>3. Is it worth taking options on properties for, say, 15% below market value and trying sell them on? (There are tenants in the properties, usually on a month-to-month basis.) I can get people interested in doing this.
LeGrand’s book “Fast Cash with Quick Turn Real Estate” mentions this very technique. Haven’t seen the book in stores, but it’s available on Amazon.com. Great read with a wealth of information.
>4. Is there anything obvious that I could do that I am missing out on?
You need to narrow your focus. Become expert at one thing, then another, then another. Pretty soon, your toolbox will be so full you won’t know what to do with yourself.
Some other comments?
>I have run advertisements in the local papers?I will persevere with those anyway.
Ads take a while to be effective, especially if you’re not running them every day. With regard to buying houses, most investor posts I’ve read say they might only buy 2 or 3 houses per year from the ad, but the profits well exceed the cost of the ad. I suppose my point is to caution that your ad should be one way, not the only way, of finding motivated sellers.
>I?ve written to people who are advertising properties to rent, and had some interest in lease/options, but wasn?t able to get anyone motivated enough?
If they’re not motivated, put 'em in a tickler file and follow up in a few months even if it’s just with a letter/postcard. Time changes everything, including motivation. Until then, move on to the next deal.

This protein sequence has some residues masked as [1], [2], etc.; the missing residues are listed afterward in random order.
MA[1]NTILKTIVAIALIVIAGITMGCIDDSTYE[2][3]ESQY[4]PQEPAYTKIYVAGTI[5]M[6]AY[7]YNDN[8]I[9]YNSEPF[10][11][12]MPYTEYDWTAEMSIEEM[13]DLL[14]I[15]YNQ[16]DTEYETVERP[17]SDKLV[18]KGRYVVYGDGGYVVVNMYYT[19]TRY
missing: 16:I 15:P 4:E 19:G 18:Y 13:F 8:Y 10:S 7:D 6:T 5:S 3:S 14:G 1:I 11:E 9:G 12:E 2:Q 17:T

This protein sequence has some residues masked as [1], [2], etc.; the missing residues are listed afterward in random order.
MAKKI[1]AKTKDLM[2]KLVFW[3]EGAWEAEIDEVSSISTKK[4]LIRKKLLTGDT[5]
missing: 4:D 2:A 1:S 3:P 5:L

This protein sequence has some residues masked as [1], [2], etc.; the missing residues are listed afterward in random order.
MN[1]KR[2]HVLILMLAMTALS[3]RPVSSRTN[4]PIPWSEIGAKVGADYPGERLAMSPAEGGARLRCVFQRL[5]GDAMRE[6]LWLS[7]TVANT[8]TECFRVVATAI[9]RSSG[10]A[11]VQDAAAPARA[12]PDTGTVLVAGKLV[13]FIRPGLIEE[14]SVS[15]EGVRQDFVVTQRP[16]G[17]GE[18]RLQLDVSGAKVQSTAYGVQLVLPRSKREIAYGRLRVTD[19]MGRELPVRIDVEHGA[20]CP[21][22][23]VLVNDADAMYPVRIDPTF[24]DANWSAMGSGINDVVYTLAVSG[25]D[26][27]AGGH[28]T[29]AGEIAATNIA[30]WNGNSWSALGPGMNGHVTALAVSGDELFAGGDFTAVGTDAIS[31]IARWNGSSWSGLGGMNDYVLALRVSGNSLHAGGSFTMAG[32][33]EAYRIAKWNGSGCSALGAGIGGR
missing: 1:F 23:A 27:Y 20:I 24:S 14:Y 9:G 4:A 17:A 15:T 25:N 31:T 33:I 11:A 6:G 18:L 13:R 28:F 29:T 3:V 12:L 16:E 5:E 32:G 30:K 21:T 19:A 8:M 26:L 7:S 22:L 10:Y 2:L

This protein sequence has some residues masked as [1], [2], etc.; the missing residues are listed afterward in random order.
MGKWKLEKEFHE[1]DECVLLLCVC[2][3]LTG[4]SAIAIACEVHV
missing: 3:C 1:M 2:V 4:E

>Foreclosures?I have been to auctions on the courthouse steps, but anything with any significant equity gets a lot of attention from retail buyers.
From what I’ve read, most of your opportunities at auctions will be in the junkers. Competition from retail buyers for the pretty houses will price them at or above FMV.
>So far the most successful approach in getting interest has been mailshots to out of state owners. With the people responding to my letters (about 4 to 6%) most of them have little or no equity in the property, and just want rid of them (particularly condos). I am trying to get them to accept a deal where they would transfer ownership to a trust, then assign the interest to me ? allowing me to sell on an ILC with a wraparound loan. There?s quite a lot of interest in the proposal, but I?m finding it difficult to close. I think it is a lack of experience in putting the right story over to just get them to go the final step?
Maybe try to sell them on a straight lease option. People understand rent to own much more easily than a co-benficiary interest in a land trust.
Hope this all helps you pinpoint your focus and generate some momentum. Good luck and let us know how you do!